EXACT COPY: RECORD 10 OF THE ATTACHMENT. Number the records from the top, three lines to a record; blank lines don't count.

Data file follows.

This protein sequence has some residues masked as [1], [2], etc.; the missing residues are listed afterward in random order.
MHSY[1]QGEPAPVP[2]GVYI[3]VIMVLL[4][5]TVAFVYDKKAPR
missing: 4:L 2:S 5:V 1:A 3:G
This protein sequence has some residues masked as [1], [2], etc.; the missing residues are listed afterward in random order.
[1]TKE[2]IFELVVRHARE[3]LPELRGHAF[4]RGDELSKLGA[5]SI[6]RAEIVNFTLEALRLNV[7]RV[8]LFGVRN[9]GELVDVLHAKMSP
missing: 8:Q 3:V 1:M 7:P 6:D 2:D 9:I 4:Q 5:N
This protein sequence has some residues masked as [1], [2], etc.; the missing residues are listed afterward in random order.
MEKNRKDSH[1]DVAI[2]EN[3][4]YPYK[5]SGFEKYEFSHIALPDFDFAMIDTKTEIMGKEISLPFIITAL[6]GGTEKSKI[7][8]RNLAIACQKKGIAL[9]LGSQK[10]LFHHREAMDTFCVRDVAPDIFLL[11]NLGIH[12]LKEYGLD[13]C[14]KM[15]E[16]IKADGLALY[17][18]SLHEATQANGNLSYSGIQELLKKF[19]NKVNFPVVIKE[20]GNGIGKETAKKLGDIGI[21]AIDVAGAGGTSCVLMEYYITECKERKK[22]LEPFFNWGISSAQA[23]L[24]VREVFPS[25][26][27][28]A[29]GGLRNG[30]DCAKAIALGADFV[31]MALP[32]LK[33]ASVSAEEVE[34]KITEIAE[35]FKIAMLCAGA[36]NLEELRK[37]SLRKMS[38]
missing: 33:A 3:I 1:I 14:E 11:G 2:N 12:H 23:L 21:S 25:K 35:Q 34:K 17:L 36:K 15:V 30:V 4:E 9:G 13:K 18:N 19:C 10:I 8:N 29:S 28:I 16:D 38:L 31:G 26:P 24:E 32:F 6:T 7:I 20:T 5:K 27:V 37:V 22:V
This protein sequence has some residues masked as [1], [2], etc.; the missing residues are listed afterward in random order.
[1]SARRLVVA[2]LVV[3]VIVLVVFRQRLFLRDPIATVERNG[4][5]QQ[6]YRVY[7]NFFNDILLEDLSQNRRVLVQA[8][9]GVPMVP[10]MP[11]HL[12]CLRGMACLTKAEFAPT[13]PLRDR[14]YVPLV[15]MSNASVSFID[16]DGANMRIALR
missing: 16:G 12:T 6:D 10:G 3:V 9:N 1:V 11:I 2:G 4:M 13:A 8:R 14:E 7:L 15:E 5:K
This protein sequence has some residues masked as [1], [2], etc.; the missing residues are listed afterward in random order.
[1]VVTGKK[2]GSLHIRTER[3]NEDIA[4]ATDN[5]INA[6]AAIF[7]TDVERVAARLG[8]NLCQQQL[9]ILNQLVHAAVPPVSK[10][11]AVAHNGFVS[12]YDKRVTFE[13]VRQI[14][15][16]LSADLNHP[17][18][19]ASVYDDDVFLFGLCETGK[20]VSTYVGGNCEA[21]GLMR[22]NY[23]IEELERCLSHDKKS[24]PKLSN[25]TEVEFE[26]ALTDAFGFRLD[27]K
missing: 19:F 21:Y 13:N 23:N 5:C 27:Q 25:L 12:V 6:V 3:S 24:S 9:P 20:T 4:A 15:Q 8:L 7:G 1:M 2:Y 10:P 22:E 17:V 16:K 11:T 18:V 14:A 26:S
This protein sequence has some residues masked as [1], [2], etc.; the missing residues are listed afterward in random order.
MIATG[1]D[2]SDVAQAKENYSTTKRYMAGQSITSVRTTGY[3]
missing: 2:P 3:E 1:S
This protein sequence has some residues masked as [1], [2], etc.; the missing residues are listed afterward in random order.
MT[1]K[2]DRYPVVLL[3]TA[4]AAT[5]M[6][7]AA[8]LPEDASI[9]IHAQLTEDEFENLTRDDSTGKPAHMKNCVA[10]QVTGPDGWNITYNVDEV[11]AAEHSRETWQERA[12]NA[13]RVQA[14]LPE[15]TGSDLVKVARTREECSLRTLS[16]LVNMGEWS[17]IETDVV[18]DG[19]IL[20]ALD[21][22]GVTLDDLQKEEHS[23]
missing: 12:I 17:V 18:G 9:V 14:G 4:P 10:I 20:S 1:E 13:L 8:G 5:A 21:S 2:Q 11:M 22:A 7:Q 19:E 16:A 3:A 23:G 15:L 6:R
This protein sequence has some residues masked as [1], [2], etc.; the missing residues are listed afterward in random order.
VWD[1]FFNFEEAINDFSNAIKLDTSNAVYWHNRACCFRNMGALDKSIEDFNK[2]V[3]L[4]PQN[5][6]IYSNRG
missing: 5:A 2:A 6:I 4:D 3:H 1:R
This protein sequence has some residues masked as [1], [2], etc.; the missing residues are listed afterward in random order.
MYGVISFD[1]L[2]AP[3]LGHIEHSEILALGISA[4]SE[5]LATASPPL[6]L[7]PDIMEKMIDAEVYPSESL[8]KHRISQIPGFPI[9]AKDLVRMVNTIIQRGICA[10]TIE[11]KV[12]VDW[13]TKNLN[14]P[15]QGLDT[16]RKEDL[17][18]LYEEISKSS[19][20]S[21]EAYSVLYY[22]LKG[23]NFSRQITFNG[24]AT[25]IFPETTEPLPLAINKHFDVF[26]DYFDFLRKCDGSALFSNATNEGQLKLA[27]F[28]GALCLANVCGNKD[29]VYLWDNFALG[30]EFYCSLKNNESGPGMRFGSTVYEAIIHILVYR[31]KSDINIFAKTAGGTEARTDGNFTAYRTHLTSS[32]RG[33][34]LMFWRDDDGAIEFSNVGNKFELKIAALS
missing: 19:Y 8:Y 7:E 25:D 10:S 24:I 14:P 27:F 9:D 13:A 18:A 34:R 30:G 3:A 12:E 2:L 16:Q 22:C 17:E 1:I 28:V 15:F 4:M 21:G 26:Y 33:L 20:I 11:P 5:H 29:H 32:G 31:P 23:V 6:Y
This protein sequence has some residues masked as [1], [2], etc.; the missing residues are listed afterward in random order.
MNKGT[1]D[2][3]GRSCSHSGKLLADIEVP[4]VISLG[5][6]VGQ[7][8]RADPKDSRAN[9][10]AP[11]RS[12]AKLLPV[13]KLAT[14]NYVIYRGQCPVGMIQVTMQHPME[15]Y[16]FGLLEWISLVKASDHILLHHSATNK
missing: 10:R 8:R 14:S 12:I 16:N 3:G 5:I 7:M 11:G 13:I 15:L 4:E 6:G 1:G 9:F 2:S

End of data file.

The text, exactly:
This protein sequence has some residues masked as [1], [2], etc.; the missing residues are listed afterward in random order.
MNKGT[1]D[2][3]GRSCSHSGKLLADIEVP[4]VISLG[5][6]VGQ[7][8]RADPKDSRAN[9][10]AP[11]RS[12]AKLLPV[13]KLAT[14]NYVIYRGQCPVGMIQVTMQHPME[15]Y[16]FGLLEWISLVKASDHILLHHSATNK
missing: 10:R 8:R 14:S 12:I 16:N 3:G 5:I 7:M 11:G 13:I 15:L 4:E 6:G 1:G 9:F 2:S